Perched in a corner of Mike Wirt’s office in the administrative wing of the Spokane County Library District is a bright orange and white sign that reads, “Vote Yes – Spokane County Libraries.”
Over the years, it’s an adage that has enjoyed support among local residents who have seen library levies and bonds appear on a range of election ballots. SCLD first passed a $2 million operations and maintenance levy in 1966 and has seen levy lid lifts – adjustments in the tax rate based on increases in property value – win in 1983, 1992 and 2006.
This August, the district will again vie for a simple majority – any margin over 50 percent of the vote – to implement a boost that would restore the tax to 50 cents per $1,000 of assessed property value. The percentage has dropped to just under 45 cents per $1,000 due to increases in overall estimated property value throughout Spokane County.
“Restoring the property tax levy to 50 cents would help us maintain current service levels,” said Wirt, who has served as SCLD director since 1980.
The shift would mean a tax increase of about $7.50 on a home valued at $150,000, or around $10 on a $200,000 house. Funds from property tax comprise approximately 93 percent of the SCLD budget, or roughly $9.7 million annually.
Wirt said he is optimistic about the community response to the district’s latest request.
“I think the average library patron feels like we are spending the money well,” he said. “If it seems like we’re asking for a reasonable amount of money, it seems like they would support us because they’ve supported us in the past.”
Wirt and the rest of the administrative staff are doing their best to draw a distinction between a recent series of community open houses centered around a 20-year master capital facilities plan and the levy lid lift which covers day-to-day expenses. The district is looking at a placing a bond on the ballot – possibly by 2012 – that would pay for several building projects.
The potential construction list over the next two decades includes a new central Spokane Valley branch as well as a site on Conklin Road and one in south Spokane Valley. Expansions and improvements to the Argonne and Otis Orchards branches have also been discussed.
“At these meetings, we’ve made it a point to separate the purposes of each ballot issue,” said Beth Gillespie, SCLD spokeswoman.
The district is hosting open houses at each of its 10 branches this summer to distribute information and answer questions about the August ballot proposal. A meeting was held earlier this month at the Argonnne building while discussions are set for July 13 at Otis Orchards and July 22 at Spokane Valley. Each open house will run from 4 to 7 p.m.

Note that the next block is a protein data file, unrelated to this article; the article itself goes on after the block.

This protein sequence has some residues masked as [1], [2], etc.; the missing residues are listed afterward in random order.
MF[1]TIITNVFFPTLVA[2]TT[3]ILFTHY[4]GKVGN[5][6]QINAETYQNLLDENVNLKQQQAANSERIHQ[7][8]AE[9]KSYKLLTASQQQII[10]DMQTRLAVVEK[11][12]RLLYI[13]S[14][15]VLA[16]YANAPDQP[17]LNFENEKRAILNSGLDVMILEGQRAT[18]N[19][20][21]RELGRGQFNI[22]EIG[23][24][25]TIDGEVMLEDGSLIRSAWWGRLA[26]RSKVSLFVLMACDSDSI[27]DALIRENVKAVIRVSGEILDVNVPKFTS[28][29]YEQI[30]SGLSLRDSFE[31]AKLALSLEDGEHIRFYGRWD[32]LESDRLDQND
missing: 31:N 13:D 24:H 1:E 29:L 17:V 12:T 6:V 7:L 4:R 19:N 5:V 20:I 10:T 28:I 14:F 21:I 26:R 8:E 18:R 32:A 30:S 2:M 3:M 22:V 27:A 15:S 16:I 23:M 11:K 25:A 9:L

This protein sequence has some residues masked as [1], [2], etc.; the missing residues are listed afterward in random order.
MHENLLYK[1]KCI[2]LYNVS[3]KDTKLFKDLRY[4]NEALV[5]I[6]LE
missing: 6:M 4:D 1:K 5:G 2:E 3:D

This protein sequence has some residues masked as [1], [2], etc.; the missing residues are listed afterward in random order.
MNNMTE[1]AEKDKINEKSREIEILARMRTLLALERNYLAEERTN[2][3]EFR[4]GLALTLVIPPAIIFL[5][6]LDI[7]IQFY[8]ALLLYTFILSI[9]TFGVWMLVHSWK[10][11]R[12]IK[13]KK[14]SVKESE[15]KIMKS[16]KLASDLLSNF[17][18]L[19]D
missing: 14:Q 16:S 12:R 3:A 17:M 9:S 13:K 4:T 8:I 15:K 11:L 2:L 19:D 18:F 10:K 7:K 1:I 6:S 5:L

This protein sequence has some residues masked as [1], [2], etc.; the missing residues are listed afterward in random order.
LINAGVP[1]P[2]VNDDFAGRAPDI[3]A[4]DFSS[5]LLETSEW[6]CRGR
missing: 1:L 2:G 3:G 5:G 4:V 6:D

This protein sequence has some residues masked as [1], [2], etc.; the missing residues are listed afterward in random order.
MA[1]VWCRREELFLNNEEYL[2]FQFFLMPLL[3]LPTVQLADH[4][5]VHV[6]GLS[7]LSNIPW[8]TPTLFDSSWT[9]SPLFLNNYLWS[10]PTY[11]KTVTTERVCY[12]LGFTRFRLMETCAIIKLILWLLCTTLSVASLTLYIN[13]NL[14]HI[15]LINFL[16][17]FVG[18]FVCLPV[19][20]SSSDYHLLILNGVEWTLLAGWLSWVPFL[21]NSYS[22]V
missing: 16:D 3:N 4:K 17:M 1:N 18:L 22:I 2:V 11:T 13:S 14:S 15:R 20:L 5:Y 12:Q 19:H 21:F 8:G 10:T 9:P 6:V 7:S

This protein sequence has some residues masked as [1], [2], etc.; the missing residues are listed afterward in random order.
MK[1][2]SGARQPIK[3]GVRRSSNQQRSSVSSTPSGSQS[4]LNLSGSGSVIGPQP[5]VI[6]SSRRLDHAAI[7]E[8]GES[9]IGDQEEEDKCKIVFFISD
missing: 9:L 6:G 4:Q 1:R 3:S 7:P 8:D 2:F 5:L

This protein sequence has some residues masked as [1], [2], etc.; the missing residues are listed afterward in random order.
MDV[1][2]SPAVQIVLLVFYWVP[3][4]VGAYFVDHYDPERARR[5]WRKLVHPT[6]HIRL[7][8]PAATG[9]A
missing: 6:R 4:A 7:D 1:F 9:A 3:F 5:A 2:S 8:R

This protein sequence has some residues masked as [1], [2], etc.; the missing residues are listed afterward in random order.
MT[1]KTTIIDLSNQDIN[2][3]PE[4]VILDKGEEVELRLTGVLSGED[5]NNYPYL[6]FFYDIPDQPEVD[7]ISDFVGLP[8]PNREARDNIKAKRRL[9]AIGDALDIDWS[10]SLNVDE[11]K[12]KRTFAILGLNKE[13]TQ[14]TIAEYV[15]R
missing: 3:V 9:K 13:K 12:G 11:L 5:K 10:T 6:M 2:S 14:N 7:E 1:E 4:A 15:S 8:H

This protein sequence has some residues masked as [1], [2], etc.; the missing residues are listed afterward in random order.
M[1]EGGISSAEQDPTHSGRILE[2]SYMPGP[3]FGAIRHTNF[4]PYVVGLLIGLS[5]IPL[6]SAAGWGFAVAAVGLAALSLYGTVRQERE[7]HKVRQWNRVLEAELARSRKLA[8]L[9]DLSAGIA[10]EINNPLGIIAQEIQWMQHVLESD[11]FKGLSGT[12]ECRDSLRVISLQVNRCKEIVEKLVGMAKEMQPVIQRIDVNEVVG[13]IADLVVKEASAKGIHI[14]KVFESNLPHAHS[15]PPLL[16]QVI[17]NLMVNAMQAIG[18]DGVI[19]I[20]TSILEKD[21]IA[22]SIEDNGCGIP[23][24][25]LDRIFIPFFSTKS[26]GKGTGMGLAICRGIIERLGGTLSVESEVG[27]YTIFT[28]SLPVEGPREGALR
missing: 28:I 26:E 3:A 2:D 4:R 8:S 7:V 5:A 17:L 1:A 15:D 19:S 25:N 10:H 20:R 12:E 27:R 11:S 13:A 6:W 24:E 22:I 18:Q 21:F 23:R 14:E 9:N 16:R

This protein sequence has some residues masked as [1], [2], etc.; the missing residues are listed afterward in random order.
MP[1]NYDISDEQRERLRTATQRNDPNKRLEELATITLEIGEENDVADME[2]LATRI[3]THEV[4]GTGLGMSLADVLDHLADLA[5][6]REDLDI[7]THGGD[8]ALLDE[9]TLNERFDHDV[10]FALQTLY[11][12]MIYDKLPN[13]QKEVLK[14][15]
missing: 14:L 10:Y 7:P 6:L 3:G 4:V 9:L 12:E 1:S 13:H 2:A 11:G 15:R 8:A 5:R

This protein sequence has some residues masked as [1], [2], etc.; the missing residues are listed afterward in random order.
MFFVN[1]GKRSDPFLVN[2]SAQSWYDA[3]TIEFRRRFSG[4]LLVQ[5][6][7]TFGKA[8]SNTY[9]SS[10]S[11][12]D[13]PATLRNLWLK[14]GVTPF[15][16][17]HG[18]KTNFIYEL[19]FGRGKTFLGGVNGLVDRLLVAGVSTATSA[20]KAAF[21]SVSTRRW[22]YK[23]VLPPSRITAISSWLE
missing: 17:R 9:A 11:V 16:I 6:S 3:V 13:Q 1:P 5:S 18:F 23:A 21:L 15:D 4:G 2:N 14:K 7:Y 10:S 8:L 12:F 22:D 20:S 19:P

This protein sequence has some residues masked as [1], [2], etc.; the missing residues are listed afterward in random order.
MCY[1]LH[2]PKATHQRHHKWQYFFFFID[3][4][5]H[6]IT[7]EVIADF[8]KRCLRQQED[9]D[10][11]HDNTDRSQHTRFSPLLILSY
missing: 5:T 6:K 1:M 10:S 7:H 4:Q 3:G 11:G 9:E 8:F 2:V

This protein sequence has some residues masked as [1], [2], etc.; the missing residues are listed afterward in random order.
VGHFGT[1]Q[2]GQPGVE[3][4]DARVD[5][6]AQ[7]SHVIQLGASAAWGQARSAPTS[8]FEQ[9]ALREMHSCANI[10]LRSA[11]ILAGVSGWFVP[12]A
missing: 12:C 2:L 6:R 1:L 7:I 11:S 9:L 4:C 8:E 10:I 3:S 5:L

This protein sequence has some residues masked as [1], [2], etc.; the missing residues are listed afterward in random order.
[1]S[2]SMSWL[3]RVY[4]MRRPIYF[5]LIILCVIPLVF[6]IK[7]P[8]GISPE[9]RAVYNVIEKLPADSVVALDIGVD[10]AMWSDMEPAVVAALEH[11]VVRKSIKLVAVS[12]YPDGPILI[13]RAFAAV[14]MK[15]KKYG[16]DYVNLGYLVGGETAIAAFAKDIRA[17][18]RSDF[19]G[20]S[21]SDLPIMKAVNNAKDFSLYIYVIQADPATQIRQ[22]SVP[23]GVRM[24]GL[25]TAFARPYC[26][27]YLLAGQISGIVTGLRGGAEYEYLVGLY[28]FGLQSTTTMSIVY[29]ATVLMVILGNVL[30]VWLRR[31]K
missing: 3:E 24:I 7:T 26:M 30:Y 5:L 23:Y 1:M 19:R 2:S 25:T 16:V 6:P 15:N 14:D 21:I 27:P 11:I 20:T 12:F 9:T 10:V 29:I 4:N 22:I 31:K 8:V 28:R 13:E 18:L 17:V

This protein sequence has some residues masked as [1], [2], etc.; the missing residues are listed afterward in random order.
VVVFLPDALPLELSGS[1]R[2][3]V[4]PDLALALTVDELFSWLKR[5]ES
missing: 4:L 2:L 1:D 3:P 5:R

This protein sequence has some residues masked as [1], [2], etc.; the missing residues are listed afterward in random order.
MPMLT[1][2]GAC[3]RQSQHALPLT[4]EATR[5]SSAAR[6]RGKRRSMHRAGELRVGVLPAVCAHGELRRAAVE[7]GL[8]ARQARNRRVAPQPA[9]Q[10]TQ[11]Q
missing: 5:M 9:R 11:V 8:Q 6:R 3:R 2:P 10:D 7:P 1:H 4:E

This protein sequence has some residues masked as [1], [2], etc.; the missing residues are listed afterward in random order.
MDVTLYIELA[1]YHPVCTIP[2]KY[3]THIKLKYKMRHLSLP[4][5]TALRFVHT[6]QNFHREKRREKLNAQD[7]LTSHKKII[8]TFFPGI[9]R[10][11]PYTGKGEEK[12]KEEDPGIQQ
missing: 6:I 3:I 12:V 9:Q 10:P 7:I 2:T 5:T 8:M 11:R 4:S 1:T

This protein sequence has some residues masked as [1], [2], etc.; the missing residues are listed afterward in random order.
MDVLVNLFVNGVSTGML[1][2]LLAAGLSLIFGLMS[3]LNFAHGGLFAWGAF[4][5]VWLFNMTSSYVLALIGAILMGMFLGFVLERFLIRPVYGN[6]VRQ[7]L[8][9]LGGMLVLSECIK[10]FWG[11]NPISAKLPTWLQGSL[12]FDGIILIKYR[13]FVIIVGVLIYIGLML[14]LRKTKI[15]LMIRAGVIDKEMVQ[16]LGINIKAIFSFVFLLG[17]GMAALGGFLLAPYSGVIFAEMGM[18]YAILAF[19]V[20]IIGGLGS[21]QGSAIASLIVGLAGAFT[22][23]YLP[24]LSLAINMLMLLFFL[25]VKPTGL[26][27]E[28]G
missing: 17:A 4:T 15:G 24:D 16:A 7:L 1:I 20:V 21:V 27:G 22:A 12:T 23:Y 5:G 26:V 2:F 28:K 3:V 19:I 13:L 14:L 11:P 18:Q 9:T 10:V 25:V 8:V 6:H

Wirt said the issue would likely appear on the November ballot if it did not earn enough votes to pass in August. In addition to the open houses, the district’s promotional campaign includes posters, flyers and informational mailers to be sent out to every residence in Spokane County prior to the election. SCLD representatives are also presenting their case to civic groups, including an appearance at a Greater Spokane Valley Chamber of Commerce meeting last week.
Wirt said he is not concerned about any lingering effects from the March 2008 election when SCLD saw two initiatives fail, including a $33.4 million bond that would have provided funds for a new Spokane Valley Library, upgrades to the Argonne branch and a new Conklin Road location. The defeat came after capital facility victories at the ballot in 1983, 1988 and 1996.
Wirt has said since the 2008 election that opposition to a proposed Spokane Valley city center in the same U-City block as the future library had some influence on the vote.
“It think there were a lot of issues that contributed to that (loss),” Wirt said.
Wirt pointed to the increase in library use as one reason to support the initiative in the Aug. 17 special election. There were nearly 680,000 visits to scld.org in 2009, a jump of 20 percent from 2008. Last year also marked a 3 percent hike in the overall number of cardholders. The district has a rolling five-year plan to update each of its 10 buildings, an approach that includes renovating HVAC systems, upgrading technology and replacing carpets and tabletops.
“There’s wear and tear each year,” Wirt said. “If people are going to be asked to invest in these buildings, we need to maintain them.”